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This is not a criticism of those who report bugs, but I just want to give a show of support and a thank you to @Khaled for what he has achieved with mSL. It may have its quirks and bugs, but you can achieve miracles with it. Whilst I think we all whinge at times about the constraints of backwards compatibility that gives preference to decades old, unsupported scripts, I think that we would all moan much, much more if Khaled did a complete redesign and suddenly broke a lot of old, unsupported and unreadable scripts that somehow have become essential.

My wife and I have both used mIRC for literally decades for a very modest one off license fee each and Khaled's support over these decades has been consistently fantastic. I may not have liked some of his decisions about bugs, and I may have a different view on backwards compatibility to him, but it is his software and I absolutely respect his consistent policy and decisions in support of this.

That said, here are a few thoughts on how this might be addressed...

Firstly here are two open-source counter examples to Khaled's backwards-compatibility-first policy.

1. The CMS Joomla has a history of multiple internal re-architectures requiring repeated rewrites of extensions/plugins - and it certainly gets the community riled, and quite a lot of people quit Joomla for Wordpress as a consequence. The Windows IRC app "market" is not dissimilar, and Khaled's approach is definitely better than Joomla's IMO.

2. In order to switch PHP from similarly organic origins to being a more rounded-out object-oriented language, the PHP scripting language has similarly deprecated a lot old syntax over the years, making people update their scripts - and as a webmaster it has been a right pain (which is still ongoing, but deprecations are definitely reducing as this goal is almost realised). But, A) they have always given a lot of advance notice of deprecations, and B) PHP has such a dominant position that IMO they can get away with more. However, the community has weathered the pain this has been accepted because of the overall benefits and the PHP 8.1 language is a pretty fully featured OOL as a consequence.

So how are these relevant to mSL?

A decade or so ago, I did a major remediation of a substantial but ancient & unreadable mSL script into something more maintainable, so I know just how difficult working with such historical scripts can be. The mediation was successful, and I would like to think that my code is much more readable and maintainable as a consequence. And I think that this has given me a good insight into two areas where improvement might be possible.

A. mIRC could (under the covers) have two script engines - the existing "legacy" engine and a new "clean" engine.

B. The "legacy" engine could have deprecation functionality added to help people to identify where scripts would break if they switched to the "clean" engine. This might be i.e. a "deprecation" switch in preferences, which when turned on would create a custom window (or a log file or both) that collected details of where scripts executing scripts had syntax that would break under the "clean" engine. (I am not sure whether this would analyse code at load time or at runtime, but either way it would be a help to switch).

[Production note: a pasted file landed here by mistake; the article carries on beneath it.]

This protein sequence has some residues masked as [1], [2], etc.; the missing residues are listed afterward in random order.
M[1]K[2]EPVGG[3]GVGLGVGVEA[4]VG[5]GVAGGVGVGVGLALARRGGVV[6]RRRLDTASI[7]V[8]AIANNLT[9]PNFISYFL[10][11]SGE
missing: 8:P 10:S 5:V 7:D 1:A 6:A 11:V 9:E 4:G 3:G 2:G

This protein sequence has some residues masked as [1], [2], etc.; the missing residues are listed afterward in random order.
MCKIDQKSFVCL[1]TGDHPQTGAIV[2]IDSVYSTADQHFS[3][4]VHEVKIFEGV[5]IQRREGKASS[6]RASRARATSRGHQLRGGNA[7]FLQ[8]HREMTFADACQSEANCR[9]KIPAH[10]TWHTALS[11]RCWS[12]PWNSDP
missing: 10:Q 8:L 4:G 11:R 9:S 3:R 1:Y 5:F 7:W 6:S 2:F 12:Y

C. Part of the problem with code unreadability and opaqueness is the need to write code using (relatively) low level mSL primitives rather than use advanced pre-written functionality provided by "libraries" or "frameworks" or "packages". dotNET, Python, Java, PHP etc. all have libraries/packages which deliver standardised advanced functionality that build upon the basic language primitives. These help greatly in avoiding developers from reinventing the wheel, and because they (generally) have sensible names they encourage writing more readable code, and because they have many users, they tend (on average) to be better supported. These languages also have a package infrastructure i.e. a repository for libraries/packages and a package manager (e.g. for PHP Packagist/Composer, for Python Pypi/Pip etc.) that help with distributing code to users and help them to update their code, and they also have some coding standards (PEPs for Python, PSRs for PHP) to help developers write readable code which will have longevity, and linters to help identify coding issues. They also have unit testing packages to help with regression testing.

A decade ago I did some thinking around coding standards, packages, package manager, unit testing etc. and even started developing some prototype code. Unfortunately real-life priorities overtook this and I stopped work on these. I still don't have the time to do work on these, but if there is interest from the community I would be happy to be involved in such a team effort.

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maroon Offline OP
Hoopy frood
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Hoopy frood
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Just an explanation for how I encountered these, and comments about the deprecation topic.

I'm not intentionally trying to go to extremes to break things. The one-liner of /testcontinue-1 is based on a //command I was doing in the editbox. In the editbox you can use $& to join 2 lines together with the pipe symbol ignored, like ...